My suggestion would be to meet with other parents to solicit suggestions on what you can do as a community to eliminate all aggression, violence and bullying and make your school safe for all students and staff. Ask that your PTO/PTA list bullying as a discussion topic for the next meeting and volunteer to head a committee that can work on drafting new antibullying policies and procedures.

With regard to your son's personal safety, I would encourage you to make the necessary arrangements to provide for his safe passage to and from school each day. Are there parents that you could partner with to car pool? Is there a possibility that you could form a team of community members that could be a visible presence after school to make sure that bullies are held in check? Many retirees are looking for ways to give back to their communities. It is quite possible that some of the more mature members of your community would be willing to serve as crossing guards for the students.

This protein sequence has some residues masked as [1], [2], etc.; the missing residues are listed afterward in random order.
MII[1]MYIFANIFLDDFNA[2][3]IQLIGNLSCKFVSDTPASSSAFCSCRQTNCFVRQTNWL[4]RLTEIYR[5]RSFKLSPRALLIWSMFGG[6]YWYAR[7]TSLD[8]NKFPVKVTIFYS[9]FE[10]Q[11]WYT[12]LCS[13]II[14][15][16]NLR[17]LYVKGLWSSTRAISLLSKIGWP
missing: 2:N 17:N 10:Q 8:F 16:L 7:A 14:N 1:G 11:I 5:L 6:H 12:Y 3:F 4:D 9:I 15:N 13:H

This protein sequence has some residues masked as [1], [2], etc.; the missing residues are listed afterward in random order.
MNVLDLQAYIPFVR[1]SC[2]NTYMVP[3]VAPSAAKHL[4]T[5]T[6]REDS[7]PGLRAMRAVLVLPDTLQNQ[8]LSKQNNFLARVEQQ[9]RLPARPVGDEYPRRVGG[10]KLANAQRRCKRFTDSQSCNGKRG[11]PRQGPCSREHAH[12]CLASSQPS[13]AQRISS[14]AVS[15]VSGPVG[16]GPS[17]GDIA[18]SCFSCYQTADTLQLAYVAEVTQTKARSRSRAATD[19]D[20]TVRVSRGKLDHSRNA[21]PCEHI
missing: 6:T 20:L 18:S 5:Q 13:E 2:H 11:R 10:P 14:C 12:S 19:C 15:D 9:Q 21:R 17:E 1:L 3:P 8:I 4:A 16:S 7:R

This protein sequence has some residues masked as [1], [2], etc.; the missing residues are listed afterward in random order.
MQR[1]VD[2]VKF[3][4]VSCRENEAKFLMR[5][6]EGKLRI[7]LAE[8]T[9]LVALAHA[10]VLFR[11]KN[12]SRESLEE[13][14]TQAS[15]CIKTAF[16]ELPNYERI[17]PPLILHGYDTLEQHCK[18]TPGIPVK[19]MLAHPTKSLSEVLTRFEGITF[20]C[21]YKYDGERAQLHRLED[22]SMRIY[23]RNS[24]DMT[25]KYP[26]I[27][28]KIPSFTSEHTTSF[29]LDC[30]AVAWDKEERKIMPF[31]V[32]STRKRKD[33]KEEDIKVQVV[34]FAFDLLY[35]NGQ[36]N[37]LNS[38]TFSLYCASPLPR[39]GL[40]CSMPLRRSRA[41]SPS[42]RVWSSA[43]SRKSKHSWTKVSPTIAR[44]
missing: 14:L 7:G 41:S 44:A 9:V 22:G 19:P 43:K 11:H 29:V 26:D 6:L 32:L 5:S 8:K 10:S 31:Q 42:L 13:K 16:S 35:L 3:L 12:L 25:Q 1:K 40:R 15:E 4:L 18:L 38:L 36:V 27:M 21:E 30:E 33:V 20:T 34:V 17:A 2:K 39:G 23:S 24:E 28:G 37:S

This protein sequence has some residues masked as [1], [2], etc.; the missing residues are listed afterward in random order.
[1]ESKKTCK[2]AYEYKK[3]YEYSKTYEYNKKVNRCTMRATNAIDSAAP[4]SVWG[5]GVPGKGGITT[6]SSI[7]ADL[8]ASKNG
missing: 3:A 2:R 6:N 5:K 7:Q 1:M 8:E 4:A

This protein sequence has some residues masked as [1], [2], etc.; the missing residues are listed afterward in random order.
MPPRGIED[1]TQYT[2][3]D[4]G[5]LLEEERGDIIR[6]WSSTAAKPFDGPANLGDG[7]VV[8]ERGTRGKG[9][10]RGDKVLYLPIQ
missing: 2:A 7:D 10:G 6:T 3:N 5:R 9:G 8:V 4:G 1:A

As you mentioned, your son is athletic and bright. Continue to encourage his participation in appropriate school sponsored activities and help him to further develop his relationships with those that treat him with respect. Teach him to focus his attention on staying safe by walking home with a buddy, walking from class to class with others and arranging to sit with friends at lunch.

In addition, I would encourage you to request another face to face meeting with the principal to review what you are planning to do to help your son stay safe and reiterate your request that the school show more interest in the physical and emotional safety of all students.

As a parent and concerned citizen, you are doing the right thing. I encourage you to continue to fight for your son and all of the young people of your community. If you would like to discuss this matter in further detail or if you think that it would help to talk through how you feel, don't hesitate to contact the Boys Town National Hotline to speak to a crisis counselor. I would also encourage you to talk to your son about the availability of the Hotline. Please encourage him to call and talk about any topic that is concerning to him.